NLP Augmented Analytics is the ability to have a conversation with the system, have it understand your questions, and even anticipate and enrich your queries as it learns about your interests, e.g., "Let me see more of that," or "Compare all three."
For more than twenty-five years, the standard for interactive analytics was Business Intelligence (BI) visualizations such as dashboards, but NLP is the next step in ease-of-use. NLP is a much richer capability with applications far beyond just enhancing analytics. Application of capabilities like Speech Recognition, Machine Translation, Natural Language Generation, Sentiment Analysis, and Automatic Report Generation are applied to extract intelligent information from every kind of data. It is capable of, on an unsupervised basis, sharing exhaustive insights into market sentiments.
NLP has a limiting factor, however. It is not a database or a query processing engine, or a powerful calculation platform. It can understand your question and often provide stunning insight. It can generate a narrative of analysis in words, visualization, or generated speech, but it needs the intelligence of a powerful analytical engine to process the question. NLP can learn. It can extrapolate and provide the ability for you to be more creative, more expansive, and more dynamic in your explorations of data, but it can't count to ten. To complete functionality, an underlying mesh of analytics engines, databases, curated data storage and adequate metadata store to do the heavy lifting.
Requirements of augmented analytics
The whole gestalt of data analytics is "ask a question, get back an answer, and ask a follow-up question." In a data visualization tool, you click and drag. In NLP augmented analytics, you speak. Ultimately, both generate a query that the underlying analytical engine understands.
This experience of conversing with data depends on underlying query response speed. Suppose you ask a question in natural language, or even via visualization drill-down, and have to go to lunch for an hour before you get the answer. In that case, you have far less opportunity to formulate the response and less inclination to pursue curiosity, knowing you could waste hours. The effectiveness of the conversational paradigm depends on a robust back end. The effect of this is even more pronounced in augmented analytics when speaking and listening to your data.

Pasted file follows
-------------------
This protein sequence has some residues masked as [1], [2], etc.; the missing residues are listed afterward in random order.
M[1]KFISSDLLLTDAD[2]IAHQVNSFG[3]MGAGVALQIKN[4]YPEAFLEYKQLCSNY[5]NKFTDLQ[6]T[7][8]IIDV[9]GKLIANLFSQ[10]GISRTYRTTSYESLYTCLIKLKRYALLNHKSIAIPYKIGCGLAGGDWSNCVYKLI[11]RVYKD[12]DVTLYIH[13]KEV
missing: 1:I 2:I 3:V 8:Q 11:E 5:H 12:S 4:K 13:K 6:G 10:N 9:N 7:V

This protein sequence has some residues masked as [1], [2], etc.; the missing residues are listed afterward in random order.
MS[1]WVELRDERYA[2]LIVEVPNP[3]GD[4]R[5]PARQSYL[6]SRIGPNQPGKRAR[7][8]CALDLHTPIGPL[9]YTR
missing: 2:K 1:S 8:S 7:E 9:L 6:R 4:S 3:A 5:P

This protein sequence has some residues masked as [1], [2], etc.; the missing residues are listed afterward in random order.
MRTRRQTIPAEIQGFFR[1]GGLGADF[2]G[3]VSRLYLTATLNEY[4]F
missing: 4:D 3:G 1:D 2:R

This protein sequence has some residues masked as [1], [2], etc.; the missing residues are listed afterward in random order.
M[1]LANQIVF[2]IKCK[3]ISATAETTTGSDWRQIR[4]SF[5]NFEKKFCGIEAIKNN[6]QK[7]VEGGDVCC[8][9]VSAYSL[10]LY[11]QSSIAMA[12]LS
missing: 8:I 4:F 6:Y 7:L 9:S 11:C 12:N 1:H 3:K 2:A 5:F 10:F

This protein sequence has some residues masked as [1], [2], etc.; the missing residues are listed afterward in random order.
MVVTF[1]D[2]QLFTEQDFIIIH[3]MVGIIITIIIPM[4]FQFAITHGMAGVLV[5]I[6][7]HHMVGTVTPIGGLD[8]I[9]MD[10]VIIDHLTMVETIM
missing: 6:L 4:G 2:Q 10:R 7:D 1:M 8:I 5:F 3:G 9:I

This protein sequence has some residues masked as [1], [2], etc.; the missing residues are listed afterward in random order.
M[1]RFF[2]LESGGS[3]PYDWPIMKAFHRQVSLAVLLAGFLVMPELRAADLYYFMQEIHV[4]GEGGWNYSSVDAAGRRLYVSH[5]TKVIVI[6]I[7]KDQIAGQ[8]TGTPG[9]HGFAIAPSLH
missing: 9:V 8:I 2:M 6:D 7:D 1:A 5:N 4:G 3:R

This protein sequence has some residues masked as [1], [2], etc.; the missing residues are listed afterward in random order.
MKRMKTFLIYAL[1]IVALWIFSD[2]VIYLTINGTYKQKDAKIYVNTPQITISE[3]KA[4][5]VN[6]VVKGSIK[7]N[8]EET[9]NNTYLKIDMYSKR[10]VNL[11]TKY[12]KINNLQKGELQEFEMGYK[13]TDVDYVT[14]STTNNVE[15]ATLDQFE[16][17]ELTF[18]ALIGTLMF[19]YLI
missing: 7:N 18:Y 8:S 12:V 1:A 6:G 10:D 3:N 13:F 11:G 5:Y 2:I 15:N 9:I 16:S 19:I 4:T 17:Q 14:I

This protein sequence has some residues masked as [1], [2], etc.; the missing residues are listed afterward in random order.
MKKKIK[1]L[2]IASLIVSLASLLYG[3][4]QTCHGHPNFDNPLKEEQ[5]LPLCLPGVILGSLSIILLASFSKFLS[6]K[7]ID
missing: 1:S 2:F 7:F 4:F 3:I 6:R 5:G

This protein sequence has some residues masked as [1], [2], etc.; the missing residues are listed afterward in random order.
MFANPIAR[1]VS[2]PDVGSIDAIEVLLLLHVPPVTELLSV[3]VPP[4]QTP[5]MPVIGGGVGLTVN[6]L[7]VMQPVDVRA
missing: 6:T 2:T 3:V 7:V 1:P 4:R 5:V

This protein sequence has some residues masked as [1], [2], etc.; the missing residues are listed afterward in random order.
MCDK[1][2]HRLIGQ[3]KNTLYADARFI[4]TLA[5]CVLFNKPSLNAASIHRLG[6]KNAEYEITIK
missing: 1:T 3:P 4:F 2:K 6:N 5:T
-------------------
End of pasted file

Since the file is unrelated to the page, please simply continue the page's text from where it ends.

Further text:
In a conversational mode, natural language processing accepts questions in your spoken language and directs the system to process your questions and even enrich your queries. This is the long-awaited next step of analytics ease-of-use.
augmented analytics goes beyond that to include reaching out to data beyond the database, stored in other forms, and performing a much broader range of analytics, including statistics, data science, AI (machine learning and neural networks), and presenting the answers not just in interactive visualizations, but also in spoken language, and all manner of publication.
To power augmented analytics, the underlying analytical processing engine must:
- Transparently analyze many kinds of data beyond the row and column structured format of the average OLAP database, so all data needed to answer a question can be accessed.
- Scale affordably to handle vast amounts of data, so all data needed to answer a question can be efficiently processed.
- Calculate using advanced analytics capabilities such as geospatial, machine learning, and time series analysis to answer questions about location, patterns, etc., and make recommendations.
- Provide rapid query response with high-performance to maintain a user-comfortable conversational speed.
- The ability to handle many concurrent users efficiently. As NLP removes the barriers to broad data analytics use, the underlying engine's limitations shouldn't put those barriers back up.
Computer - talk to me!
How much non-productive time do we spend with the mouse, a necessary component of a GUI? If you're like most people, you spend many hours a day pushing your mouse around, positioning the point to highlight something to copy, and getting too much or not enough and having to start over, or typing with both hands and having to stop to pick up the mouse to move it.
For NLP-enhanced business analytics, the conversation may be, "Run the latest pricing analysis push the results to my phone." The critical thing to remember is that the computer does not understand what you are saying. It can process it and answer but make no mistake -- it's all done with math.
Organizations that offer NLP capabilities don't have to start from scratch. There are open-source Python libraries that software can integrate with, such as spaCy, textacy, or neuralcrret; SparkNLP (From John Snow Labs) and a few in other languages such as CoreNLP in Java.
I recently did a proof of concept using Pavlov, an open-source library. To complete the picture, I added a data source. Now, we have a complete picture of how NLP Augmented Analytics works in practice.